DURHAM -When Gary Kueber gave up practicing medicine several years ago, he stopped worrying about tending to people’s fevers, aches and pains.
Instead, he took on a new patient: a city whose signature bricks and mortar he hopes to save from the so-called progress that often leads to sameness.
“The homogeneity of a lot of the new places we build disturbs me,” says Kueber, now a preservationist. “The plasticized, franchised lack of uniqueness that defines a lot of American life — I find that disturbing.”
With that philosophy, Kueber, 38, has emerged as one of Durham’s most resolute advocates for conserving and restoring the architecture of years gone by.
For two and a half years, the New Orleans native has pieced together a provocative snapshot of this former tobacco town at his Endangered Durham blog, endangereddurham.blogspot.com.
“He’s creating a very valuable resource,” says Lynn Richardson, head of the Durham County Library’s North Carolina Collection. “He does such a good job of gathering information and making sure it’s correct. It’s a tremendous resource, a gift for Durham.”
Preservation is not only Kueber’s preoccupation, it has become part of his occupation at Scientific Properties, a company behind several significant redevelopment projects in Durham’s old tobacco district and the Hayti neighborhood, once the center of a thriving black middle class.
Kueber did not set out to be a preservationist, nor did he plan on making a living in urban planning and development. He invested most of his 20s and a lot of money in becoming a doctor.
After working in private practice for four years, diagnosing lots of sore throats and constantly wondering why he was less than enthusiastic about his work, Kueber started shopping around for a new profession.
“Medicine never seemed fun to me,” Kueber says. “… It was sort of like being entranced or in love with the idea of doing something, and not being entranced with doing it on Monday morning.”
In 2004, with bachelor’s degrees in English and zoology from Duke University and a medical degree from Louisiana State University, Kueber returned to the classroom.
After receiving a master’s degree in public health in 2005 from UNC-Chapel Hill and doing a residency in preventive medicine in 2006, Kueber got a master’s degree in urban planning in 2007.
During those studies, the disillusioned physician was drawn more and more to research that showed the impact of urban planning on the well-being of a city’s people.
By that time, Kueber had adopted Durham as his home. He bought a former mill house, and while renovating it became curious about his property and the broader history of the area around him.
Soon, Kueber was digging through photo archives in the Durham County Library’s North Carolina Collection. He pored over Durham history books and land records.
As Kueber explored the Bull City’s rich past, he worried more and more about its future. Significant landmarks were being demolished.
The Royal Ice Cream parlor, the site of Durham’s first civil-rights sit-in, was torn down.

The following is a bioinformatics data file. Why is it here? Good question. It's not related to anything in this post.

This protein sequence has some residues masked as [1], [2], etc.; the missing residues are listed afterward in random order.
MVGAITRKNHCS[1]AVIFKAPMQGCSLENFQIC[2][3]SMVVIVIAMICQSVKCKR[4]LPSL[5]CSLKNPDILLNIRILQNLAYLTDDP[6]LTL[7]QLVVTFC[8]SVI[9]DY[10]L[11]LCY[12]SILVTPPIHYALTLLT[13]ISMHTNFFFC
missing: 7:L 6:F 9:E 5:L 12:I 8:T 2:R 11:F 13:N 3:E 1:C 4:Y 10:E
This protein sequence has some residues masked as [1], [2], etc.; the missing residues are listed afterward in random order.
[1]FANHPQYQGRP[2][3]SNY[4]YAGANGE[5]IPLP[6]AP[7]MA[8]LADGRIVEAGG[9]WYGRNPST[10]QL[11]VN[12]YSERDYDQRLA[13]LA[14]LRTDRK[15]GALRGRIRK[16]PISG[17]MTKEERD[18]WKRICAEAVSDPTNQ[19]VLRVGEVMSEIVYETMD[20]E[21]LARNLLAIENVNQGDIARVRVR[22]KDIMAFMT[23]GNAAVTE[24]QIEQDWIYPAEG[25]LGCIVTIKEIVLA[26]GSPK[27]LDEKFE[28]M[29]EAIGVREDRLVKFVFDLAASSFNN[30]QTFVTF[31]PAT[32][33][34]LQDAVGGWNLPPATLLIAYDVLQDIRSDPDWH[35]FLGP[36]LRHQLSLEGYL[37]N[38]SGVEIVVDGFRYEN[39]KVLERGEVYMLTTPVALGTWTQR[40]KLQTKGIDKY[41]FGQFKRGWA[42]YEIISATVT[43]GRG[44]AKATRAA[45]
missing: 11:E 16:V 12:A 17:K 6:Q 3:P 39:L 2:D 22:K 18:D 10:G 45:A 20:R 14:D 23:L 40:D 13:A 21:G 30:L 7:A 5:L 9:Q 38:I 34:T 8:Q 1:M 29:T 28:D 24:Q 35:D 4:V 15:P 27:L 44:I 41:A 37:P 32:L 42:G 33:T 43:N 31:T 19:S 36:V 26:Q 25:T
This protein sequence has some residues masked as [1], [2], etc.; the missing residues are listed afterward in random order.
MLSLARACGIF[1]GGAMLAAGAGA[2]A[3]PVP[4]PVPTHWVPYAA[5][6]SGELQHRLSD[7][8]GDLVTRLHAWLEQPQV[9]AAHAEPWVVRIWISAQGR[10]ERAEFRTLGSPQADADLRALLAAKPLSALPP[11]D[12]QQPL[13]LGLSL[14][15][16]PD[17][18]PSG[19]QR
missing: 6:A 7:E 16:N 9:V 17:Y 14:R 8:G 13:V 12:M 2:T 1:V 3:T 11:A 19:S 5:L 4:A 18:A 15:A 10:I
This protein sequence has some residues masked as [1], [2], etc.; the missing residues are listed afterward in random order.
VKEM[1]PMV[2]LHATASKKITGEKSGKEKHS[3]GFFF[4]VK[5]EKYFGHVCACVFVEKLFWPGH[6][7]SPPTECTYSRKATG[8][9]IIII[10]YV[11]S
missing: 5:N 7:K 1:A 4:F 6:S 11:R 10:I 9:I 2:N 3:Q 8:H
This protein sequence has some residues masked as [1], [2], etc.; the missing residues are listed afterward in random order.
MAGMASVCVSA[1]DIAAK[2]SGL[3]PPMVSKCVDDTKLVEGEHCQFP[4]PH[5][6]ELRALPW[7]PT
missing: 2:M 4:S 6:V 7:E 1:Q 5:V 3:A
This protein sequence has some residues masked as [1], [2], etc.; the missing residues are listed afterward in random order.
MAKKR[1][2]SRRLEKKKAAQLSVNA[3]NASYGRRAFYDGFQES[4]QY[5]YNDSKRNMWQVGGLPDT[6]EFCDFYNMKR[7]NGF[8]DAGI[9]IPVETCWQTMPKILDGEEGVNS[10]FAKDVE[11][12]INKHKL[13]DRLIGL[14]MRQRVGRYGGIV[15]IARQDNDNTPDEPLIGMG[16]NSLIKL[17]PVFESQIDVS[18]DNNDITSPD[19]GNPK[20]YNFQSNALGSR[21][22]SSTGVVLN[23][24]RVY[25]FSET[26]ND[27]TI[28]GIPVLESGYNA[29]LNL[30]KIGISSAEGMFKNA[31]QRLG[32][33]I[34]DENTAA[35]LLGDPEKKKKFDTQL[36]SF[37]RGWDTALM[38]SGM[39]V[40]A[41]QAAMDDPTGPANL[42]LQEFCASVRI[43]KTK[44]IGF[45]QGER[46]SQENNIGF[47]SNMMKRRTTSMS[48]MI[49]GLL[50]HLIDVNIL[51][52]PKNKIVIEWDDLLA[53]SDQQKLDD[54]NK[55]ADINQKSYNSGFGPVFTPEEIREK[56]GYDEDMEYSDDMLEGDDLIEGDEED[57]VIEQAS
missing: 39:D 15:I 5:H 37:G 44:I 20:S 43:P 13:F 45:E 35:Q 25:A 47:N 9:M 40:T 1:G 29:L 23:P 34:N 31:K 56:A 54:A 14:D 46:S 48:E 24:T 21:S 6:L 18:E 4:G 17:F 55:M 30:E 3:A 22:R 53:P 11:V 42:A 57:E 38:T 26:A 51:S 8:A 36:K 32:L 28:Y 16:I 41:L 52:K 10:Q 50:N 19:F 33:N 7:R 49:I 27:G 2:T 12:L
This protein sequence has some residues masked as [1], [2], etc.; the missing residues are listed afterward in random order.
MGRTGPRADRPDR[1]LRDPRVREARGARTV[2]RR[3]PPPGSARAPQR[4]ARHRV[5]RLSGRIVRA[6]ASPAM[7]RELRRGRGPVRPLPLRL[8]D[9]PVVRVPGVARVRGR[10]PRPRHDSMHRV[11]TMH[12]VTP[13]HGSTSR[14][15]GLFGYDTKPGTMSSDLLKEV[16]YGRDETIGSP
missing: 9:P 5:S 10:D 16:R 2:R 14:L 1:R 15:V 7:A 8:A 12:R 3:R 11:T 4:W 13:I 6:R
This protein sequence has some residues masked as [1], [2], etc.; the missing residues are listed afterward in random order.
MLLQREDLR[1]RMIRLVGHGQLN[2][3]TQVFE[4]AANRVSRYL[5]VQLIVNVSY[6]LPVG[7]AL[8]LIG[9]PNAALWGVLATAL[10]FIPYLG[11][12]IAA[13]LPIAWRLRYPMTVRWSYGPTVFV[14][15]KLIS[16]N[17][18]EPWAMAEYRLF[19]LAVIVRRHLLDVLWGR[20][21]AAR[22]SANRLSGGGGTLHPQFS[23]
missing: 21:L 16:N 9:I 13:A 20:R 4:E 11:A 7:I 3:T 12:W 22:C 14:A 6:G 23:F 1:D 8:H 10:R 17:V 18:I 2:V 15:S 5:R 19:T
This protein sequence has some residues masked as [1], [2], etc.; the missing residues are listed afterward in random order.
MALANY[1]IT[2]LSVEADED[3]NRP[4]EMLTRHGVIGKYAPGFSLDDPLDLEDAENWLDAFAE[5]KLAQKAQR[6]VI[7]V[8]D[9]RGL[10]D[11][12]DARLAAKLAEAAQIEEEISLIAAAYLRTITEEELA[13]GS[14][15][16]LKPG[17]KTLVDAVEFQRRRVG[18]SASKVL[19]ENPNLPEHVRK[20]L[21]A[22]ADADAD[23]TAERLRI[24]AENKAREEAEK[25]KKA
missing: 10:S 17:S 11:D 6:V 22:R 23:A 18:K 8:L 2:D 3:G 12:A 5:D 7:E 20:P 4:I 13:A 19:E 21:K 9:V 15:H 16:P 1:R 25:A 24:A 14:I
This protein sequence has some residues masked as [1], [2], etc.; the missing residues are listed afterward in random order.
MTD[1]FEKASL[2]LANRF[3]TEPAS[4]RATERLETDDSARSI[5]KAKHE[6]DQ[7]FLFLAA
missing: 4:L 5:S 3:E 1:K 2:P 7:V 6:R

“I got a call from a friend of mine who said, ‘You won’t believe what they’re doing,’ ” Kueber recalled. “I ran out there with my camera. But I was too late. It was a pile of rubble.”
Properties were being neglected, and city ordinances and state law offered few protections. The county and city were getting rid of whole blocks to make room for governmental development.
So Kueber set out to educate people.
He posted old photos from the library archives and the Durham Herald-Sun’s collection from the past 50 years. With evocative narratives and images from today, he shows what Durham is in danger of losing as it marches ahead in time.
Perusing his blog is like taking a virtual tour through a city lost to the wrecking ball, and looking into the faces of generations lost to time.
There are blurbs about old high schools, fire stations, downtown buildings, parks, and houses where important movers, shakers, musicians and physicians in the city once lived.
“Part of what I wanted to do was an inventory — an inventory that would include what was gone,” Kueber says. “It’s definitely a labor of love. I do post something new every day.”
Sitting in a coffee shop in downtown Durham, Kueber looks out on a new courtyard off Corcoran Street where a beloved bull statue stands today. On that site three decades ago was the Washington Duke Hotel — a high-rise building with a grand lobby and noted guests.
“Martin Luther King spoke in that building,” Kueber says.
Eyes on the past
Over the summer, Kueber posted about the tobacco auctions, auctioneers and seasonal culture that played such an important role in the city.
Much of what he posts is written on the weekends and saved for daily distribution later in the week.
These days, his focus has been on East Durham.
“I’m glad his blog is there,” says Eugene Brown, a city councilman. “Although I don’t always agree with him on all his issues, he contributes to Durham in a positive way.”
Kueber cannot really pinpoint what drives his interest in preserving old buildings.
Part of it stems from his New Orleans roots, he says, and part could be because his mother studied architecture and cared about preservation when he was a child.
Not only does he find the architecture of the past more interesting and aesthetically pleasing than much of what goes up today, but Kueber says he finds it environmentally wasteful to demolish existing structures that could be refurbished.
Durham has made strides, he says, with reinvestment in the downtown.
“The biggest thing I would love to see is people all over the place,” Kueber says. “There would be lit-up storefronts, and people coming in and out and just walking the streets. It would be a very walkable city without spaces that feel desolate. I just love going to places, not to do anything, but to immerse myself in the hustle and bustle.”